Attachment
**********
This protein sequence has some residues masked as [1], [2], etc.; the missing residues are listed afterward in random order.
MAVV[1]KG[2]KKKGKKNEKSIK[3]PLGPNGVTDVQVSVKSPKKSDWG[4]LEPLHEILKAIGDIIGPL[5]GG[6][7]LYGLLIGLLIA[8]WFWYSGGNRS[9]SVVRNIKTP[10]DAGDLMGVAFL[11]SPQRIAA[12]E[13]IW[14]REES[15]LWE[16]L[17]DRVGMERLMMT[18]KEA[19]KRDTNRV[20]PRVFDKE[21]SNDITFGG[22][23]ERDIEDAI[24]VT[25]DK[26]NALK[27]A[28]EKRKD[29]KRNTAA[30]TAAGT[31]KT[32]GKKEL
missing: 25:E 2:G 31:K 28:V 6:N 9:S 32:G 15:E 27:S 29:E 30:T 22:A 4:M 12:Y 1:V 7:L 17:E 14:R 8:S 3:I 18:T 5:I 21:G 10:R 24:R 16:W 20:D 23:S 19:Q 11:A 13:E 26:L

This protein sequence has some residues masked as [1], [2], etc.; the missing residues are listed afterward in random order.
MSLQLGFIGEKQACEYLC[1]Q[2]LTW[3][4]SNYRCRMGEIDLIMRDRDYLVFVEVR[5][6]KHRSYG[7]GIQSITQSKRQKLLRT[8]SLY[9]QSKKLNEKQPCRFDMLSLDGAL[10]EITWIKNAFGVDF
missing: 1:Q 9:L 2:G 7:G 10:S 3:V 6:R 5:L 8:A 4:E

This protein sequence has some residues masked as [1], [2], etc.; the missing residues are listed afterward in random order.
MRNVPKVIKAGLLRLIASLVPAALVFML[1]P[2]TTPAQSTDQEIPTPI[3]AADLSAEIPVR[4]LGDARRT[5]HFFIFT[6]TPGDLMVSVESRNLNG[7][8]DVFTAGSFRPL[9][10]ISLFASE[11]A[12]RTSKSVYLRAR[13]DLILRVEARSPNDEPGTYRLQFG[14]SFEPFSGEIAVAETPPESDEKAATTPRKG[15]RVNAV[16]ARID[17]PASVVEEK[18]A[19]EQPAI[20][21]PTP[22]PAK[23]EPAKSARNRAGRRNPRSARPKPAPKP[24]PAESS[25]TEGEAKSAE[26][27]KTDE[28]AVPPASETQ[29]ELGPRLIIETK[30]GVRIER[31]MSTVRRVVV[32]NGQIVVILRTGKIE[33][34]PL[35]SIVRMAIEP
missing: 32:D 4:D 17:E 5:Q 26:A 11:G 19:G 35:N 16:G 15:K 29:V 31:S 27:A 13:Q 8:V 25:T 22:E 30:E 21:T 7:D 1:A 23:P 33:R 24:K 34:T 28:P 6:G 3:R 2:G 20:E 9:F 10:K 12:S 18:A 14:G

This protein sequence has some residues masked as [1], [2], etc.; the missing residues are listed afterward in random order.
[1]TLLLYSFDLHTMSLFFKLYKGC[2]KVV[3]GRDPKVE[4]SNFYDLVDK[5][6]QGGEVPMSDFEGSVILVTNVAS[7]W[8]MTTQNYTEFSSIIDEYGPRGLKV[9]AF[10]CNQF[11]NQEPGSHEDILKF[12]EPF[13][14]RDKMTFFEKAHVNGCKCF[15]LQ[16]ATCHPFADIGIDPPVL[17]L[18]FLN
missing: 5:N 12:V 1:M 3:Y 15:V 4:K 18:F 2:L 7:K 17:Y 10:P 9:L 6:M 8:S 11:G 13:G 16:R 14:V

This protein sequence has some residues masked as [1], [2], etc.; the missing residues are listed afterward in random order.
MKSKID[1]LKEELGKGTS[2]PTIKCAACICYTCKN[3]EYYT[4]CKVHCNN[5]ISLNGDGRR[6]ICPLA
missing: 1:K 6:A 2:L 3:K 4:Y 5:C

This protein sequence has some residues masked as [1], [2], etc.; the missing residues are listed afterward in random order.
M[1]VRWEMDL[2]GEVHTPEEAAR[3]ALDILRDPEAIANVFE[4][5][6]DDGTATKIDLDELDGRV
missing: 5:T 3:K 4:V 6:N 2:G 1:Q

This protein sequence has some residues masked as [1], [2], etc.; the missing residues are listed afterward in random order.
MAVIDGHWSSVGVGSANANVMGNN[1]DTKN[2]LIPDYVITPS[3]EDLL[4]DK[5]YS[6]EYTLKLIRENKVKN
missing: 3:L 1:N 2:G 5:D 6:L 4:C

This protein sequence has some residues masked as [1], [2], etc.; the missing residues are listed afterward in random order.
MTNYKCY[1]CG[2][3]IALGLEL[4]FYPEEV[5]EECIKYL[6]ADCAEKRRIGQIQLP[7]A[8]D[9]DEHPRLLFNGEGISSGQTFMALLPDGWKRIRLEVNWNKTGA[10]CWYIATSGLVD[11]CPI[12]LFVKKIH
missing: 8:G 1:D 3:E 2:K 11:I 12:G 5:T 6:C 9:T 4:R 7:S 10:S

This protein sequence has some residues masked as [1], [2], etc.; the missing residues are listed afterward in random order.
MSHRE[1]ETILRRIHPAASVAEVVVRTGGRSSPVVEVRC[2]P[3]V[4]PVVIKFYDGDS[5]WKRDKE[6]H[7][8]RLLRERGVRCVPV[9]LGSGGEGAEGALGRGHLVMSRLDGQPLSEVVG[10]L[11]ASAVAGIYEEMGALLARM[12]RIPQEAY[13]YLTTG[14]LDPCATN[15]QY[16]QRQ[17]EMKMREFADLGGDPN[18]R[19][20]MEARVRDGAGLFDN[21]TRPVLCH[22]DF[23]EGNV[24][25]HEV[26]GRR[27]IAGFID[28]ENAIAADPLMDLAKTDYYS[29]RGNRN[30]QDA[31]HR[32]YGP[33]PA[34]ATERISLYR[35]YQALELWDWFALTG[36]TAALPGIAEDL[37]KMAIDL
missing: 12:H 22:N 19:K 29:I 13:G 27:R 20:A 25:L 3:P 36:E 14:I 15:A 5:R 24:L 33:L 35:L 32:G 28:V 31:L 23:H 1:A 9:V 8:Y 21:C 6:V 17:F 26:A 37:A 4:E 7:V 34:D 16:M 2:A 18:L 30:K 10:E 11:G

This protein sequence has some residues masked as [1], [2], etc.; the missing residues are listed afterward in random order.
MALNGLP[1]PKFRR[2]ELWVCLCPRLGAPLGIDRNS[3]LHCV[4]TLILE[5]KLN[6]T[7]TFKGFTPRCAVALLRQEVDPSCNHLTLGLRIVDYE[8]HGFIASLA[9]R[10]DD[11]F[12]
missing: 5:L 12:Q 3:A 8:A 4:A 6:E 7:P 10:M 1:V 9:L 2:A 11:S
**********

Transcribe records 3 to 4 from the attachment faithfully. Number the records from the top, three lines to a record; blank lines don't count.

This protein sequence has some residues masked as [1], [2], etc.; the missing residues are listed afterward in random order.
MRNVPKVIKAGLLRLIASLVPAALVFML[1]P[2]TTPAQSTDQEIPTPI[3]AADLSAEIPVR[4]LGDARRT[5]HFFIFT[6]TPGDLMVSVESRNLNG[7][8]DVFTAGSFRPL[9][10]ISLFASE[11]A[12]RTSKSVYLRAR[13]DLILRVEARSPNDEPGTYRLQFG[14]SFEPFSGEIAVAETPPESDEKAATTPRKG[15]RVNAV[16]ARID[17]PASVVEEK[18]A[19]EQPAI[20][21]PTP[22]PAK[23]EPAKSARNRAGRRNPRSARPKPAPKP[24]PAESS[25]TEGEAKSAE[26][27]KTDE[28]AVPPASETQ[29]ELGPRLIIETK[30]GVRIER[31]MSTVRRVVV[32]NGQIVVILRTGKIE[33][34]PL[35]SIVRMAIEP
missing: 32:D 4:D 17:E 5:Q 26:A 11:G 19:G 35:N 16:G 15:K 29:V 31:S 27:A 13:Q 8:V 25:T 22:E 30:E 21:T 7:D 1:A 23:P 33:R 24:K 34:T 28:P 6:G 3:R 2:G 20:E 9:F 10:K 12:S 18:A 14:G

This protein sequence has some residues masked as [1], [2], etc.; the missing residues are listed afterward in random order.
[1]TLLLYSFDLHTMSLFFKLYKGC[2]KVV[3]GRDPKVE[4]SNFYDLVDK[5][6]QGGEVPMSDFEGSVILVTNVAS[7]W[8]MTTQNYTEFSSIIDEYGPRGLKV[9]AF[10]CNQF[11]NQEPGSHEDILKF[12]EPF[13][14]RDKMTFFEKAHVNGCKCF[15]LQ[16]ATCHPFADIGIDPPVL[17]L[18]FLN
missing: 5:N 12:V 1:M 3:Y 15:V 4:K 18:F 2:L 7:K 17:Y 10:P 9:L 6:M 8:S 11:G 13:G 16:R 14:V